Study Guide

The House of the Scorpion Isolation

By Nancy Farmer


So Matt allowed her to go, but he was angry at the same time. It was a funny kind of anger, for he felt like crying, too. The house was so lonely without Celia singing, banging pots, or talking about people he had never seen and never would see. (1.10)

Matt begins his life in total isolation. He doesn't know or play with other children, and his only companion is Celia, who is gone for most of the day.

He could talk and talk and talk, but the people couldn't hear him.
Matt was swept with such an intense feeling of desolation, he thought he would die. He hugged himself to keep from screaming. (1.26)

We get an interesting contrast here between little six-year-old Matt's panic and despair and the narrator's own more mature voice, which uses words like "desolation."

Matt was frankly relieved to see them go. They were an unwelcome intrusion in the orderly world he had created. He could forget them now and get back to the contemplation of his kingdom. (5.110)

For the first time we learn just how psychologically damaged Matt has become due to his captivity. The only way he can deal with his powerlessness is by having total control over his sawdust kingdom.

He kept the blinds closed, even though the windows looked out onto a beautiful walled garden. He didn't want anything new in his life, no matter how beautiful. (6.76)

Matt is scared to deal with anything new, so he uses his blinds (nice metaphor there, Farmer) to shut himself off from the world. He's concealing himself from everyone else, and he's concealing the outside world from his own eyes.

She attacked the piano with a fervor completely different from her usual, sluggish self, and Matt liked to hide behind the potted plants to listen. (9.10)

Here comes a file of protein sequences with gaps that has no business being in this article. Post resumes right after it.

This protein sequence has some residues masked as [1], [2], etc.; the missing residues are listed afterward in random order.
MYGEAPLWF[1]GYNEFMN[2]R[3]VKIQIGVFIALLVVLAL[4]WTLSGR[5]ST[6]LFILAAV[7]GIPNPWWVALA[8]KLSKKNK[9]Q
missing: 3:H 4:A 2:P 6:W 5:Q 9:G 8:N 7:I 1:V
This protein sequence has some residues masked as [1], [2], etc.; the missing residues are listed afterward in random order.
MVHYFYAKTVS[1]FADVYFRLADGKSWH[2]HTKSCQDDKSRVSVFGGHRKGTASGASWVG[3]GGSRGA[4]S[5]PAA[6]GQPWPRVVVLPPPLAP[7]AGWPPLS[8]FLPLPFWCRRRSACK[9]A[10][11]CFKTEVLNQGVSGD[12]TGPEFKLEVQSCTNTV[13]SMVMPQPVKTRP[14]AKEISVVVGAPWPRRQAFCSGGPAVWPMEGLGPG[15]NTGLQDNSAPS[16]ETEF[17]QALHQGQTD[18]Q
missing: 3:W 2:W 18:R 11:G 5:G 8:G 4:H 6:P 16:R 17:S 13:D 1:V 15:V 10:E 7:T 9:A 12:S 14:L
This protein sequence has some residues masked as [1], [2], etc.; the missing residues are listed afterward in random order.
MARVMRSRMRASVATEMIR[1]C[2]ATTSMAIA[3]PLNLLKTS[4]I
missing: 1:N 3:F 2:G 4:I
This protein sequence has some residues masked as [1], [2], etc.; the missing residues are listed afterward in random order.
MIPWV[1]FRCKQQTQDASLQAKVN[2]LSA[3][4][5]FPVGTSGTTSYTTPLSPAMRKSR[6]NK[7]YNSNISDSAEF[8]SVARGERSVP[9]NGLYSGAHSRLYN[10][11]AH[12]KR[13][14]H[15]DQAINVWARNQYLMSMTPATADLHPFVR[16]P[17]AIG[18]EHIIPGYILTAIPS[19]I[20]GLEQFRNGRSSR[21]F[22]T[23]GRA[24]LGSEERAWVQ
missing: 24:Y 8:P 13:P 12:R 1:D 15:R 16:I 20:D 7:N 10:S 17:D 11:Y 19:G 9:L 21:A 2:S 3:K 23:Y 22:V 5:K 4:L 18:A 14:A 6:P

When Felicia plays the piano, she comes back to life, even though she's still very alone. She and Matt have a lot in common both in how they approach music, and their low positions in the Big House.

The day after a birthday party was always a letdown. The power Matt enjoyed as El Patrón's clone vanished. The servants went back to ignoring him. The Alacráns treated him like something Furball had coughed up on the carpet. (12.4)

Whatever taste of power and popularity Matt had on his birthday has totally disappeared. On his birthday, Matt gets an idea of what it's like to be a normal kid. But as soon as the party's done, he's back to being less-than-human.

"What happened to the other people who crossed the border?" he asked.
"Them?" Celia's voice was flat and expressionless. "They were all turned into eejits." And she refused to say any more about it. (14.58-9)

Celia's backstory shows us just how alone she is. Before now, Matt's been the lonely one. But for the first time we realize Celia hasn't had it too great, either.

He felt a whisper of fear as he walked into the mountains. This time he was alone. (15.16)

Even though he's isolated, Matt has never been totally and completely alone. Until now.

He saw the Farm Patroller ride away and looked down to see he would have no trouble convincing the Aztlános he was a refugee. He had no backpack, no money, and he was covered from head to toe in black slime. (25.49)

Picture Matt standing all alone in Aztlán. Not only does he have no one to help him – he's got no stuff either.

'Chacho?" he called to the sea of bones turning gray in the predawn light. "Chacho!" Matt's voice was carried off by the breeze. "I'm outside. I'm safe. You can be too. Just come toward my voice."

No answer. (34.7-8)

What a scary moment. Even though Matt has just escaped death, he's more alone than ever. And imagine how horrible Chacho must feel, now that he's the only one left in the boneyard.

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